15.9 3.72 1.70 2.96 1.20 2.34 0.88 1.87 0.64 1.30 0.41
19.0 4.36 1.90 3.48 1.34 2.72 0.98 2.18 0.71 1.51 0.46
22.2 4.91 2.08 3.91 1.48 3.06 1.08 2.46 0.78 1.69 0.50
25.4 5.46 2.26 4.34 1.60 3.40 1.16 2.72 0.84 1.88 0.54
38.1 6.3 1.30 1.34 1.14 1.03 0.95 0.76 0.76 0.56 0.55 0.36
9.5 2.84 1.87 2.38 1.37 1.92 1.00 1.58 0.72 1.12 0.47
12.7 4.22 2.24 3.41 1.60 2.70 1.16 2.20 0.84 1.54 0.54
15.9 5.28 2.54 4.25 1.80 3.36 1.32 2.71 0.95 1.88 0.61
19.0 6.29 2.84 5.04 2.02 3.96 1.46 3.20 1.07 2.22 0.68
22.2 7.16 3.12 5.72 2.21 4.51 1.62 3.63 1.16 2.50 0.76
25.4 8.32 3.40 6.62 2.40 5.21 1.75 4.19 1.27 2.89 0.82
50.8 6.3 1.30 1.34 1.14 1.10 0.95 0.86 0.76 0.66 0.55 0.44
9.5 2.84 2.34 2.50 1.76 2.08 1.28 1.76 0.95 1.27 0.60
12.7 4.94 2.92 4.10 2.11 3.06 1.55 2.74 1.13 1.93 0.72
15.9 6.65 3.37 5.38 2.40 4.28 1.75 3.48 1.27 2.44 0.82
19.0 8.00 3.79 6.44 2.69 5.10 1.96 4.14 1.42 2.88 0.91
22.2 9.18 4.16 7.37 2.95 5.83 2.15 4.72 1.56 3.28 1.10
25.4 10.37 4.52 8.30 3.20 6.55 2.34 528 1.69 3.66 1.09
76.2 9.5 2.84 2.56 2.50 1.81 2.08 1.58 1.76 1.22 1.27 0.82
12.7 4.94 3.84 4.33 2.98 3.60 2.17 3.06 1.61 2.22 1.03
15.9 7.43 4.75 6.53 3.50 5.41 2.56 4.61 1.90 3.17 1.20
19.0 10.30 50 8.57 3.98 6.91 2.92 5.71 2.11 4.04 1.37
22.2 12.58 6.18 10.22 4.40 8.17 3.23 6.67 2.34 4.68 1.51
25.4 14.52 6.74 11.71 4.80 9.31 3.50 7.56 2.53 5.27 1.63
28.6 15.94 7.33 12.85 5.20 10.16 3.79 8.23 2.74 5.75 1.76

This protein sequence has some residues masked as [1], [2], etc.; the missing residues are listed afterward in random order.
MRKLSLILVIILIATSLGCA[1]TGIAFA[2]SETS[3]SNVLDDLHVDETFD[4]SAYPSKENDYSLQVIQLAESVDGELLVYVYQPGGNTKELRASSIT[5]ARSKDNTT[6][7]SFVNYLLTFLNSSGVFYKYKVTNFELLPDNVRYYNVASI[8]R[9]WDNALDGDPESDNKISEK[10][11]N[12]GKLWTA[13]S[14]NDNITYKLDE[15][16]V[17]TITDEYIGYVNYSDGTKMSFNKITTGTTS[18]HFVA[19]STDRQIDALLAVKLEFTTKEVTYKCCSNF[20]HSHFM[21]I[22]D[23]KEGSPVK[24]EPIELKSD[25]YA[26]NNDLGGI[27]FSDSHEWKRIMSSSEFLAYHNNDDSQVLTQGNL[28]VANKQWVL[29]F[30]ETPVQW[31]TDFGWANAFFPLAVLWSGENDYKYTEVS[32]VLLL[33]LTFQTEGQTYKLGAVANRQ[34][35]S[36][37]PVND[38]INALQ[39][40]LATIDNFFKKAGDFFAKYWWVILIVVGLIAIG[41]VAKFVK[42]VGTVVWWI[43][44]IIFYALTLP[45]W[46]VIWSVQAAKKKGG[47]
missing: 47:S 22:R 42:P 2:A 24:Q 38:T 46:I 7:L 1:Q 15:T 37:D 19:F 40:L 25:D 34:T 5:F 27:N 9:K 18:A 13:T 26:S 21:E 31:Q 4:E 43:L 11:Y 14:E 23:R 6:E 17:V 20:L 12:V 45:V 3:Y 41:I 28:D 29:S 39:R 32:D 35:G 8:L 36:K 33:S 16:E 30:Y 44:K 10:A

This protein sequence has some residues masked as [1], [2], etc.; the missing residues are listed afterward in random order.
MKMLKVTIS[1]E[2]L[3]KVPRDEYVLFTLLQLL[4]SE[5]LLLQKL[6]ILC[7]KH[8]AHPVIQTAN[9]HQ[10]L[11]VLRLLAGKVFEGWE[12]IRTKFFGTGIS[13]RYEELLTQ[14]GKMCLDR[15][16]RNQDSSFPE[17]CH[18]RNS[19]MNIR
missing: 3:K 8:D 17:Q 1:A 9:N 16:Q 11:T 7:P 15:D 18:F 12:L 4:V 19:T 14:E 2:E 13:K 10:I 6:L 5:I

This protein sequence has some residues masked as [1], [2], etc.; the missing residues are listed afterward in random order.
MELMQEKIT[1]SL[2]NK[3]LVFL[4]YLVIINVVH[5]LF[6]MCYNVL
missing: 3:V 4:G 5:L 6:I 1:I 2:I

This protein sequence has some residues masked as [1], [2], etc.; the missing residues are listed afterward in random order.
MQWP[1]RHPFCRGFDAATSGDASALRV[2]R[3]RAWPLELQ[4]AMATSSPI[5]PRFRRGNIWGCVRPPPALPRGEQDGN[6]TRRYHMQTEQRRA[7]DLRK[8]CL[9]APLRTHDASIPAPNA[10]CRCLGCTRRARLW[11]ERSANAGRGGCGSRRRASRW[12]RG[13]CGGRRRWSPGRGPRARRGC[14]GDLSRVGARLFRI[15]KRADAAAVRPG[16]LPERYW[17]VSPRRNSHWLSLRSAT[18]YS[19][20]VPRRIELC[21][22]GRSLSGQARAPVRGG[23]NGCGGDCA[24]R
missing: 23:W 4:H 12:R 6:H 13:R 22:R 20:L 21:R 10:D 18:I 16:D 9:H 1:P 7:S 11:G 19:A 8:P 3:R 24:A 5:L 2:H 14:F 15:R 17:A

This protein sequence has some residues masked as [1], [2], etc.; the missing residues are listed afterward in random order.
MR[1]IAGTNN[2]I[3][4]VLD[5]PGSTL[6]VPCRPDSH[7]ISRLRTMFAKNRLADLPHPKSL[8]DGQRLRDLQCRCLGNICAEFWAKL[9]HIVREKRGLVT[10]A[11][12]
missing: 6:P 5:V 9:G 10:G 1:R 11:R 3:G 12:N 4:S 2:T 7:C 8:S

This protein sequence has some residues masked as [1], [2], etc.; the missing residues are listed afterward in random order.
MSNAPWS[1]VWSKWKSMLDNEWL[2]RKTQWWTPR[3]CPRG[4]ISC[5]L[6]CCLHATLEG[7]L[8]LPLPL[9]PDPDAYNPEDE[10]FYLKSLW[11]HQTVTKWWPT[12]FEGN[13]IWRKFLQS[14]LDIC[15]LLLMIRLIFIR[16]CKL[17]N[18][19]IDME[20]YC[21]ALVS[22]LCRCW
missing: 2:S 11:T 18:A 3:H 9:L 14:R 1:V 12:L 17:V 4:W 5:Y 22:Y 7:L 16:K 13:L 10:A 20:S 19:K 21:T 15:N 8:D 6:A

101.6 12.7 4.94 3.98 4.33 3.16 3.60 2.47 3.06 1.90 2.22 1.26
15.9 7.43 5.62 6.53 4.37 5.41 3.20 4.61 2.38 3.17 1.55
19.0 10.30 6.85 9.02 5.15 7.49 3.76 6.38 2.76 4.39 1.76
22.2 13.43 7.86 11.80 5.77 9.79 4.22 8.14 3.08 5.76 1.98
25.4 16.99 8.74 14.11 6.34 11.40 4.63 9.42 3.37 6.66 2.17
28.6 19.62 9.61 15.96 6.89 12.80 5.05 10.48 3.66 7.36 2.36
31.7 21.74 10.41 17.59 7.46 14.02 5.45 11.44 3.94 7.99 2.54
127.0 15.9 7.43 5.62 6.53 4.45 5.41 3.48 4.61 2.68 3.17 1.78
19.0 10.30 7.49 9.02 5.94 7.49 4.39 6.38 3.28 4.39 2.14
22.2 13.43 9.12 11.80 6.92 9.79 5.08 8.34 3.73 6.02 2.40
25.4 16.99 10.42 14.92 7.73 12.38 5.65 10.55 4.15 7.62 2.66
28.6 20.53 11.53 18.02 8.48 14.72 6.20 12.20 4.52 8.65 2.92
31.7 24.31 12.72 20.22 9.23 16.33 6.74 13.50 4.90 9.55 3.17

16
MS544: PART5:2001

Table 12. Dry basic loads for one bolt in single shear (continued)

Effective Bolt Basic load (kN) for timber in group


timber diameter
thickness* Ji J2
(mm) (mm) Par Perp Par Perp Par Perp Par Perp Par Perp
152.4 19.0 10.30 7.49 9.02 5.94 7.49 4.64 6.38 3.56 4.39 2.36
22.2 13.43 9.61 11.80 7.63 9.79 5.72 8.34 4.27 6.02 2.78
25.4 16.99 11.94 14.92 8.93 12.38 6.52 10.55 4.82 7.62 3.11